Saturday, April 16, 2011

Barcelona Xocolata

Ambling along La Rambla and environs one becomes enveloped in a chocolate-lovers dream. 
The elegant display at Escriba.
Simply put, I am giddily drunk from all the chocolate in Barcelona. I have never seen so much chocolate in my life, in such varieties. This next series of photos are from chocolatiers at La Boqueria, which, by the way, meets all of my expectations.  
Chocolate porcupines from La Boqueria.
This place, at the front of the market, has truckloads of chocolate and candy.
There is enough at the market to satisfy the most serious of chocolate addicts, and then some. 
Truffles and chocolate with pistahcio, almonds, hazelnuts, walnuts...
More chocolate and fruta.
Okay, out of La Boqueria now and into the alleys. A trip to Granja Viader, founded in 1870.
At around 10:00AM on a Saturday, it's filled with locals.
At last. I have been wanting to try chocolate for ages.  This is the Spanish kind that requires a spoon and was a dark chocolate version. It is thick, but was not nearly as rich as I expected, perhaps because it is dark...and made sans leche. It did not taste mousse-like.  (There are also milkier versions.)
Here is one typical way to enjoy it: with a spongy biscuit that resembles the French madeleine, but is more practically shaped for dipping.   
From Xocoa 
Buttons from from Xocoa.
Chocolate that looks like art. The sign at the top is in acknowledgement of the recent Japanese earthquake victims. Of course it is also a sales ploy, but  I was still appreciative. The stores along Career de Petritxol (street) were running these signs.  With Easter a week away, there has been an explosion of chocolate and candy eggs, of all kinds--and I mean ALL kinds!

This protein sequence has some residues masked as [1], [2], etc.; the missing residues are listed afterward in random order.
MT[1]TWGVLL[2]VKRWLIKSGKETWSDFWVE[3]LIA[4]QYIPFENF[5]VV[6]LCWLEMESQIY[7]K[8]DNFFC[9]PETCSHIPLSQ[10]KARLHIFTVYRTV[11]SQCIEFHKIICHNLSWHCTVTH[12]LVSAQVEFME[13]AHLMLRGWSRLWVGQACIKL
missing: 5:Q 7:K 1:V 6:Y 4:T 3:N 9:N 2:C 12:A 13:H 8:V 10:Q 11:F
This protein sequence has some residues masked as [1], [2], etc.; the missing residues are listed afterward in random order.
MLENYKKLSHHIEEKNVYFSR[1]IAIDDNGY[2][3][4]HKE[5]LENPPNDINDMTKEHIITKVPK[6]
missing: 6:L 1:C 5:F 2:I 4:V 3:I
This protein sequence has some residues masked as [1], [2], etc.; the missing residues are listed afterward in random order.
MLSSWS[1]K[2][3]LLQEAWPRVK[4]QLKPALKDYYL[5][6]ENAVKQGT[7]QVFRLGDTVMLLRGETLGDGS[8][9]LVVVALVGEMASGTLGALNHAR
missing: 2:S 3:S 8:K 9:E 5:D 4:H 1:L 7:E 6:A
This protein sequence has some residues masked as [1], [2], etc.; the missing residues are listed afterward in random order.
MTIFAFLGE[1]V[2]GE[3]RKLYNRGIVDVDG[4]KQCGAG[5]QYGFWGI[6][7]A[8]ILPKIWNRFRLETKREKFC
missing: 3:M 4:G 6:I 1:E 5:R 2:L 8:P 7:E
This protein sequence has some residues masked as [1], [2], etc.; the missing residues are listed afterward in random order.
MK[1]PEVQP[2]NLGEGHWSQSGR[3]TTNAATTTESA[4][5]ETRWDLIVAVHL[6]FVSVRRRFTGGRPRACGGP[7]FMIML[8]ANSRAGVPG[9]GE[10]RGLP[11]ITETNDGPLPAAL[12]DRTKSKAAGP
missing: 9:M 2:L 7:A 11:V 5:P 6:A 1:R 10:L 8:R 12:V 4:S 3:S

Dark, ostrich-sized chocolate eggs...
Eggs with Barça players on them (this one of Puyol)

Eggs with Sponge Bob, Dora and others...
Here is a chocolate display with a candy Xavi, Hello Kittys, Doraemon (Japanese character), Cinderellas...

Chocolate churros:

I tried the "regular" churros which were warm and made me feel like home:
According to the Museu de la Xocolata (Chocolate Museum), Spain is the 7th largest consumer of chocolate--after the UK, and Japan. What? With all this chocolate here? How could this be?!
Panel at Museu de la Xocolata
I actually have TONS more chocolate photos, but I didn't want to scare off my few precious readers away.  Okay, next up will be pastries, candy (non-chocolate), live fish or olive oil...¡Ay, caramba!

1 comment:

  1. Hi Erika!
    Your pictures look great!
    I loved showing you the foodie secrets of the Old Town, and reading your post makes me relive all the little pleasures we experienced!